Wednesday, June 15, 2005

How the Dream Made My Start-Up

Many of my B-School alums would talk about how fortunate I was to go through the start-up experience. It's the entrepreneurial dream that motivates so many. The idea of starting something that can change the world. Who wouldn't want to be a Bill Gates, Michael Dell, Steve Jobs or Andrew Carnegie?

The fact is, deep inside, most don't. Being a titan of industry means to go against the grain. It means seeing an underlying trend where no one else does. Then running against accepted wisdom. Most people who go to business want to jump on an established trend and ride it. Companies provide that assurance that people need. The goals are set from above. You might have a role in it, but your world is circumscribed so you may reach your goal in a comfortable manner. Established companies are based on momentum. This natural momentum of the company pushes it ahead in its already established market. A long as you are moving the company forward along an agreed path, you will do well. If not, life is more difficult.

Starting the company is much more difficult. You have to be a bit crazy. There is that fine line between crazy and genius and the entrepreneur rides it. Most peole are not in favor of your concept. If what you were favoring were true, many others would be doing the same thing. I would joke with my friends, "You are too smart to be an entrepreneur."

That's right, entrepreneurs are not particularly bright in the classic measures of intelligence. If they were, they would see how crazy it is to be pursuing a particular business. It like Kotter's book on the HBS Class of 85. Those that had GMAT scores in the bottom third had the highest net worth 20 years later. These are people who take risks and apply their energies in convincing a skeptical world that their ideas have merit.

My wife and I had similar notions about Aperon Biosystems and the need for a home use asthma management device. We saw analogs to the glucose monitoring, but if we know how difficult it would be to convince others, we probably would have done something else. The medical world is extremely skeptical. It is mostly because you are touching the body. To do that, you have to subject yourself to a whole slew of studies. If a study is designed the wrong way, your product could fail. Or you could run out of money making it succeed.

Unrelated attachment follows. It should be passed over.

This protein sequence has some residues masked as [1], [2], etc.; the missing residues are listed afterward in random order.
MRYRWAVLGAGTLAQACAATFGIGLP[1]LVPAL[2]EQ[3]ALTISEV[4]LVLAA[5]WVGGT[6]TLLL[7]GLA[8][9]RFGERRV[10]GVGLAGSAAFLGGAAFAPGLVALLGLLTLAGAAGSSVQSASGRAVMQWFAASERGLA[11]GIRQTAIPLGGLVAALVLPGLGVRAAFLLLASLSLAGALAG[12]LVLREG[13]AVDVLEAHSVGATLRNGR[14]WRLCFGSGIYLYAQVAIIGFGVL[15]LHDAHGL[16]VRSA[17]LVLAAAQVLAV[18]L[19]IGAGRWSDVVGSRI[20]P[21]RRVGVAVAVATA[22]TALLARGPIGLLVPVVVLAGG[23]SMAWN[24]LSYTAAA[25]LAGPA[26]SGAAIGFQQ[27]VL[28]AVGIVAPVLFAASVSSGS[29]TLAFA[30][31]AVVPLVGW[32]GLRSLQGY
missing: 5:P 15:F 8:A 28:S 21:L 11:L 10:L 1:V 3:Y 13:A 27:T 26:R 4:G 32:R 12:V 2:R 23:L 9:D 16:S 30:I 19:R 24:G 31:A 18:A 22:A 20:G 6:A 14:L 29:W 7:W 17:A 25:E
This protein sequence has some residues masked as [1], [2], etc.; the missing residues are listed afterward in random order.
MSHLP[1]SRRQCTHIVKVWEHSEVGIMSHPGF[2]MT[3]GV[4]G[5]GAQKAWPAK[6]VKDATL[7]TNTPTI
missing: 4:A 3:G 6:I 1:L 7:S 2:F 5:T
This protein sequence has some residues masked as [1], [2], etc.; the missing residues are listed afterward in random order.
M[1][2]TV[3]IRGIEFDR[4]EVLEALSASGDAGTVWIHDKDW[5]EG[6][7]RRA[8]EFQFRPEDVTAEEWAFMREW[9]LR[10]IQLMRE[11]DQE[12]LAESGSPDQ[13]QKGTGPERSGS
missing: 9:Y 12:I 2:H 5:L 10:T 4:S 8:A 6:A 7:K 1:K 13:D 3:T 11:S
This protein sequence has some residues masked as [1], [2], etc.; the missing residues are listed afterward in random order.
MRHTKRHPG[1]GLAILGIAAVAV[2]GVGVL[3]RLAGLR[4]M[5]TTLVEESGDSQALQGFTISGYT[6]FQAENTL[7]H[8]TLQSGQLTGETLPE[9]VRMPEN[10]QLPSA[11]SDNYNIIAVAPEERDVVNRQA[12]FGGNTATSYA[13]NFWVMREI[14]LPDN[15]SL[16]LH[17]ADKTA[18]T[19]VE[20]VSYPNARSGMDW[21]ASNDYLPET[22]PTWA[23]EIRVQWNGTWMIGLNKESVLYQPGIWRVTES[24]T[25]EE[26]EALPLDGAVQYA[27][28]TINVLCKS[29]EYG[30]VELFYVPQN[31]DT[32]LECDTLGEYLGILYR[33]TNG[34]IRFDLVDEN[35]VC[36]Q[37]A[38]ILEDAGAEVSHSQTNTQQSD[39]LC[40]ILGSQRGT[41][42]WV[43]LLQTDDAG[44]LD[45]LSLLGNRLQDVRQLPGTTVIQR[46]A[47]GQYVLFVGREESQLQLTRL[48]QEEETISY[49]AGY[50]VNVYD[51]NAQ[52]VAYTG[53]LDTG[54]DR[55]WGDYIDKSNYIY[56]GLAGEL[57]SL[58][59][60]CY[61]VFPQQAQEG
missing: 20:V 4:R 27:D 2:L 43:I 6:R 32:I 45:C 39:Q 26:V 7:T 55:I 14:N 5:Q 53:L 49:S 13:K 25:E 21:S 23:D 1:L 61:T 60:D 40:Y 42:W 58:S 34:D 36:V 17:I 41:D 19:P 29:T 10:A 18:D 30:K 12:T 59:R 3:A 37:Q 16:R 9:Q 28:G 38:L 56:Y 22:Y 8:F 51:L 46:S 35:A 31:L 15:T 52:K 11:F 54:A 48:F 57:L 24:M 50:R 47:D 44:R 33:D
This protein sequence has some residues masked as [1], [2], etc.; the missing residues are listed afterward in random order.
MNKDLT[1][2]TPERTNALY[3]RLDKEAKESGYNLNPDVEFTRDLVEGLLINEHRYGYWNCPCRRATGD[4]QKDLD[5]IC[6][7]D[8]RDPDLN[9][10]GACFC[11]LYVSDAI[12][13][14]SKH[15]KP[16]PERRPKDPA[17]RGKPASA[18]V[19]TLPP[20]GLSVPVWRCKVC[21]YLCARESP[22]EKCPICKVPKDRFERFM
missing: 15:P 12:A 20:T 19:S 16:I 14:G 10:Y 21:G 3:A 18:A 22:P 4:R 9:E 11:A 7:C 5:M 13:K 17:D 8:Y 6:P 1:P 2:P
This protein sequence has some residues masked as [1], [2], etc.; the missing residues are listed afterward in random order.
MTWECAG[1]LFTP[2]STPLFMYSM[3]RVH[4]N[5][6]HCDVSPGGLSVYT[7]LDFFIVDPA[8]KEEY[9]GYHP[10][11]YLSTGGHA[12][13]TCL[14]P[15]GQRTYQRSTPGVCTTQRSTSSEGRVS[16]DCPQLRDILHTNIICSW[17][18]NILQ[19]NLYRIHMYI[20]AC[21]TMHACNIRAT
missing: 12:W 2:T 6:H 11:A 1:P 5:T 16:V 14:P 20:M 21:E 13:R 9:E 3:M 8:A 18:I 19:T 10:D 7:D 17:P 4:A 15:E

We went against the grain. Our technology had tremendous promise, but it had not been proven commercially. We had a disease state, asthma, that has a slew of established players with a number of therapeutics. However, the treatment cycle was and is broken. There is no way to measure whether therapeutics like corticosteroids are working. If we can measure changes in exhaled nitric oxide, a marker for airway inflammation, we can complete the feedback loop. People can only take the therapeutics they need and control the underlying condition. Imagine the freedom of having asthma under control. You may have the condition, but none of the symptom. The freedom from pain - the freedom from fear. This is the promise Bhairavi and I saw.

We found a few believers amongst the skeptics and one by one, built our case. Today, after raising another $15 million in an up round, we are now a more established startup. We are now up to $20 million in investor capital. We are getting ready to take our product through the paces to get to the home market where we can have the widest impact. There is a long way to go, but the underlying momentum is there.

Now I am not pretending to be anything like Gates, Carnegie, Kodak or any of those great titans. We are not even close to that stage, though I do see great potential in the asthma application of our technology. This whole game is about looking at the world and looking for places to change it. Once you have a base case with incredibly deep research, it is about believing in your solution and lining up all the resources necessary to make it happen. Like the all-Pro running back, you have to be willing to sacrifice your body to push the ball forward against all odds.

This is the key - believe in your dream and then throw you mind, body and soul into making it a reality.

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